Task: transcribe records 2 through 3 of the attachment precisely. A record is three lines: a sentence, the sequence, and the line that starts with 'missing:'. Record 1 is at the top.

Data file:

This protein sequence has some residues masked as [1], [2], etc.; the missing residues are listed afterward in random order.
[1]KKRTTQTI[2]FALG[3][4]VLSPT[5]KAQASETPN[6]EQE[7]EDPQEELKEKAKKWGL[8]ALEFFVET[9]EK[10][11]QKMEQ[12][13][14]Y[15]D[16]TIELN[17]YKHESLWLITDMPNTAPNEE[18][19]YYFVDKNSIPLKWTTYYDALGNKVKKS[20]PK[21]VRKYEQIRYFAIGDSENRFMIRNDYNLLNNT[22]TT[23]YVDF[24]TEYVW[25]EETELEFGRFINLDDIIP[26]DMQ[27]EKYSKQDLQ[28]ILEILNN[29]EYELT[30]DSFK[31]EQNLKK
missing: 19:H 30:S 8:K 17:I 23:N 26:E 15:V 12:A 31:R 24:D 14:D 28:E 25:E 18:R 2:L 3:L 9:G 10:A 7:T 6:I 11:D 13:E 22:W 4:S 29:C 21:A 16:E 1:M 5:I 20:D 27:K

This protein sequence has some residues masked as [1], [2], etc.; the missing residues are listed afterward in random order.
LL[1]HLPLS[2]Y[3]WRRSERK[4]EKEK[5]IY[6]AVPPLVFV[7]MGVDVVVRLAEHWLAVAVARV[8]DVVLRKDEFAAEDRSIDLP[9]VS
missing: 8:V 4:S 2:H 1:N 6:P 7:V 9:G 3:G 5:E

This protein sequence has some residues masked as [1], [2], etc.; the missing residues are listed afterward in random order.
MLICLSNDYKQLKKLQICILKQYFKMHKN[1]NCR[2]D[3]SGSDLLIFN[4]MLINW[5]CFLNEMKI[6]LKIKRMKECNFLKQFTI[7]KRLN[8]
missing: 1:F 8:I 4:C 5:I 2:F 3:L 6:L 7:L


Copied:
This protein sequence has some residues masked as [1], [2], etc.; the missing residues are listed afterward in random order.
LL[1]HLPLS[2]Y[3]WRRSERK[4]EKEK[5]IY[6]AVPPLVFV[7]MGVDVVVRLAEHWLAVAVARV[8]DVVLRKDEFAAEDRSIDLP[9]VS
missing: 8:V 4:S 2:H 1:N 6:P 7:V 9:G 3:G 5:E

This protein sequence has some residues masked as [1], [2], etc.; the missing residues are listed afterward in random order.
MLICLSNDYKQLKKLQICILKQYFKMHKN[1]NCR[2]D[3]SGSDLLIFN[4]MLINW[5]CFLNEMKI[6]LKIKRMKECNFLKQFTI[7]KRLN[8]
missing: 1:F 8:I 4:C 5:I 2:F 3:L 6:L 7:L